by Gary Baise, IALF Board Member
First published on Farm Futures March 27, 2018
Vietnam experts see it becoming a much larger trading partner with the U.S.
For the past two weeks I have seen a much different agriculture in Southeast Asia. From experts such as J.P.Morgan’s agricultural advisor in Hong Kong to the U.S. Embassy, and USDA’s, I saw and heard the great opportunities for all of us in U.S. agriculture.
One theme which did surprise me is that China’s saber rattling regarding a potential tariff on soybeans is just that…saber rattling. Expert after expert had the common view that China would not impose a tariff. The experts had numerous reasons for reaching this conclusion. These views were expressed to members of the Illinois Agricultural Leadership Foundation class with whom I traveled to Hong Kong, Vietnam and Taiwan.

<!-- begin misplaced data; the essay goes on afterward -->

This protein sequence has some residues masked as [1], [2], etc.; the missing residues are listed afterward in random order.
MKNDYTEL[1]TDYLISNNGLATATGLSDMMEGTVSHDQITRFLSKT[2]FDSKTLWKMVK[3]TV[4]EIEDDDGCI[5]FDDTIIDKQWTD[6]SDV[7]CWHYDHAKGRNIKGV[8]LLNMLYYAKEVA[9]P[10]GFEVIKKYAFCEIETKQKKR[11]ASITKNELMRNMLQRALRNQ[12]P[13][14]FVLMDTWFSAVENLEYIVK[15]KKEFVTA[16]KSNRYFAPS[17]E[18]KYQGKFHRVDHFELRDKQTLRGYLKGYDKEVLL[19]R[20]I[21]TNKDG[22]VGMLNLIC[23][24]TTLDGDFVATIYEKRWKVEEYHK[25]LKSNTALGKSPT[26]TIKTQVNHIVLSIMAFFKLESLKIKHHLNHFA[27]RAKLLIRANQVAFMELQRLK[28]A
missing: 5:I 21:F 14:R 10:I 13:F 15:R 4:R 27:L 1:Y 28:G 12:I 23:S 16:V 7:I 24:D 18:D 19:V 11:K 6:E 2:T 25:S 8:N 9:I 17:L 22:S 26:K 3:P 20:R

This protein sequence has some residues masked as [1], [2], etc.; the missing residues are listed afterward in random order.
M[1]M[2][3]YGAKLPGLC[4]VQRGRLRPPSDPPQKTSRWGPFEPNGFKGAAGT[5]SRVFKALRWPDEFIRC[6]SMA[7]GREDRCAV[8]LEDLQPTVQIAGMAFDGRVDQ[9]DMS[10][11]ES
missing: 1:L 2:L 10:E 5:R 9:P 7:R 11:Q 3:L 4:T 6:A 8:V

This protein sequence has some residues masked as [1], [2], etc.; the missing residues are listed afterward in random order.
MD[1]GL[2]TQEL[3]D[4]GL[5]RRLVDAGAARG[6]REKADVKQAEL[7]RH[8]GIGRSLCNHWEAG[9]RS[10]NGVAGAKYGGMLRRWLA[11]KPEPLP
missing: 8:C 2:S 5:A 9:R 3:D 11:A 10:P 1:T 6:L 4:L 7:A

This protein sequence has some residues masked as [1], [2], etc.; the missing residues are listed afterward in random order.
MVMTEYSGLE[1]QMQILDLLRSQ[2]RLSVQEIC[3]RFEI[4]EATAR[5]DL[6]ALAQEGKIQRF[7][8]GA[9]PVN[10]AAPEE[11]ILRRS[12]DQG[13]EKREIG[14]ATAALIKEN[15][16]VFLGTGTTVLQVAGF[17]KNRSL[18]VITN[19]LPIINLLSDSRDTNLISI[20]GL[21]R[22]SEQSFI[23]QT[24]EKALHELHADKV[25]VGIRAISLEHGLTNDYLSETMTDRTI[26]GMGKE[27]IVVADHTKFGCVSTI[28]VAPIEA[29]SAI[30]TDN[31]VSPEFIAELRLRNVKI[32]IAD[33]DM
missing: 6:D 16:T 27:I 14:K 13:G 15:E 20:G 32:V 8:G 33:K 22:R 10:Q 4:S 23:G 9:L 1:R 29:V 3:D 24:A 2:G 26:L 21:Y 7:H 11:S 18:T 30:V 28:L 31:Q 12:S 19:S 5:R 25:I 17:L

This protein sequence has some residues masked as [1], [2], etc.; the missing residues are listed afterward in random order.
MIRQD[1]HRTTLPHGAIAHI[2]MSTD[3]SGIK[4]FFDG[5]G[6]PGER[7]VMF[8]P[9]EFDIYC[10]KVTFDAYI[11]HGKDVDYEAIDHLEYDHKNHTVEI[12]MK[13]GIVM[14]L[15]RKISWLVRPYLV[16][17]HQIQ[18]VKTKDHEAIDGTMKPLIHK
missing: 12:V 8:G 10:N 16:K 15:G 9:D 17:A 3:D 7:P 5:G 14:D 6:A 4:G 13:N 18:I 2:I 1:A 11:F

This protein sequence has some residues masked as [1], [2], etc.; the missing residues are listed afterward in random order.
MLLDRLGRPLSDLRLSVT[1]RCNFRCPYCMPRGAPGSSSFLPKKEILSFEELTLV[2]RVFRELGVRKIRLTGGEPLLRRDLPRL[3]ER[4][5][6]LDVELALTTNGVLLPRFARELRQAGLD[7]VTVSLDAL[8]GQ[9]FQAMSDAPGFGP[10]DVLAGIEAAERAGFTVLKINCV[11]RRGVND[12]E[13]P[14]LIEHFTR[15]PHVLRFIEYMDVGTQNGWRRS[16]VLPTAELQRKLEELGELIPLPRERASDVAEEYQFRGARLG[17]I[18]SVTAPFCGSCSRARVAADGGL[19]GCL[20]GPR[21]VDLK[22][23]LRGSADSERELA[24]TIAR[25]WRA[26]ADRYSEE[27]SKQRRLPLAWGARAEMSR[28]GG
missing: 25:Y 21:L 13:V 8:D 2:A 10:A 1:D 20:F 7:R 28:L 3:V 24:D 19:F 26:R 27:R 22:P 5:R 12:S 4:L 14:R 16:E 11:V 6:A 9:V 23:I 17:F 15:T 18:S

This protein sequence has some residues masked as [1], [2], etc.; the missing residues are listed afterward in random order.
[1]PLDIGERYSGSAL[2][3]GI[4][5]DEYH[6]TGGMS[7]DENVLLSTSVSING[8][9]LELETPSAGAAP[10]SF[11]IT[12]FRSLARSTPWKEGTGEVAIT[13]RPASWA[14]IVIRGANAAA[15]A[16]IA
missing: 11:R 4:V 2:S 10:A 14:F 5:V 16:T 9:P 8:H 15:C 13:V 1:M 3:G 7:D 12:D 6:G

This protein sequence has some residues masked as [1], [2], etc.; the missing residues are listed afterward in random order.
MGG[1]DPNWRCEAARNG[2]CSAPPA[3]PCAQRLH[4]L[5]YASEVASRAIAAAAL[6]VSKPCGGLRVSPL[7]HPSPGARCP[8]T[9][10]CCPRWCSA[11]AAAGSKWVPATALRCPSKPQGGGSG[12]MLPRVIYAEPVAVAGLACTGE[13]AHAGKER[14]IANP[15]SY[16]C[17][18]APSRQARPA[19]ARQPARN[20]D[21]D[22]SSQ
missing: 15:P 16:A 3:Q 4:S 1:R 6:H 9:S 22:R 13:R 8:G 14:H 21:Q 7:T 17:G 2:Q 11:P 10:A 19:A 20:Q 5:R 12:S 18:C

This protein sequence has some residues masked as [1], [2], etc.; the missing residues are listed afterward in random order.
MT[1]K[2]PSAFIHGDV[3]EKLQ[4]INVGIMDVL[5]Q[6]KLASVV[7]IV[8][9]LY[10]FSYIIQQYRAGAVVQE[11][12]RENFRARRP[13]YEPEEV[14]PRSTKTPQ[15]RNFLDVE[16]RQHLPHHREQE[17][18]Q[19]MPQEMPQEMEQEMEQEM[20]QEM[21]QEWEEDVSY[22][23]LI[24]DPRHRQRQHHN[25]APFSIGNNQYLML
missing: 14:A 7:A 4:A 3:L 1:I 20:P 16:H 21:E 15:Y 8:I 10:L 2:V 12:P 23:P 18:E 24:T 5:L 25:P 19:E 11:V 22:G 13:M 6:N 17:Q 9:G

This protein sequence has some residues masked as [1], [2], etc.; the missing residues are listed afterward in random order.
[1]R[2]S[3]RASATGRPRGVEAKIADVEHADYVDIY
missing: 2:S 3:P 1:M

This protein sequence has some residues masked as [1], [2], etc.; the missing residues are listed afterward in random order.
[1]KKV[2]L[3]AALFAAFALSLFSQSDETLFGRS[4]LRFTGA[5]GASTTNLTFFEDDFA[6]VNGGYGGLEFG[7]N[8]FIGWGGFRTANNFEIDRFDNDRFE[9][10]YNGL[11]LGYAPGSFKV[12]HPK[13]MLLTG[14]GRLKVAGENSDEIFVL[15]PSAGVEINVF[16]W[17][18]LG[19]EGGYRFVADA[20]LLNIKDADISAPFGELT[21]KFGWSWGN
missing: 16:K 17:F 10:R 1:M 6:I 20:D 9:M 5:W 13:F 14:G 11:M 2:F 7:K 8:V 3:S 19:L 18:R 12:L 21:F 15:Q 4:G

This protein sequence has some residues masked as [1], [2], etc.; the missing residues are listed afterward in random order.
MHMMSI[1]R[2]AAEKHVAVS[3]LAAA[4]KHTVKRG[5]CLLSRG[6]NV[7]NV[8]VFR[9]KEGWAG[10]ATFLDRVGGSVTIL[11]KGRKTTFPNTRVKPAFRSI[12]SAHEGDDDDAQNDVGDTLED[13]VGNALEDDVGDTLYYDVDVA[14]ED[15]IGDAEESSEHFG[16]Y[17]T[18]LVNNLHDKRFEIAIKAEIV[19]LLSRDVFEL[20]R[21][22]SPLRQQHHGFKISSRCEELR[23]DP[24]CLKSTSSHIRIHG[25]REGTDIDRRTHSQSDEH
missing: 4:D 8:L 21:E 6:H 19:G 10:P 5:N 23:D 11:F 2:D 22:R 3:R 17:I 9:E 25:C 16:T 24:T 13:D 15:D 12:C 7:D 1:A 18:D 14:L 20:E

U.S. ag is admired
From the musty cells of the Hanoi Hilton to the flat lands surrounding Saigon, the trip was an eye opener as to how U.S. agriculture is respected, admired and relied on for both quality and quantity. The demand for U.S. products in Hong Kong and Taiwan was no surprise. Vietnam was another story.
My preconceived notion was that our time in Hanoi would be stressful and frankly ugly. I was 180 degrees wrong. From the tour guides, bus drivers, and people in coffee shops and restaurants there could be no more positive reception. Instead of seeking to distance themselves from the United States, there was and is a recurring theme of wanting to become closely allied with the United States and its agricultural prowess. Instead of a drab Communist city, I found a prosperous, skyscraper-filled, well organized city which we were told had been there over 1,000 years. Motor scooters with well dressed people were everywhere.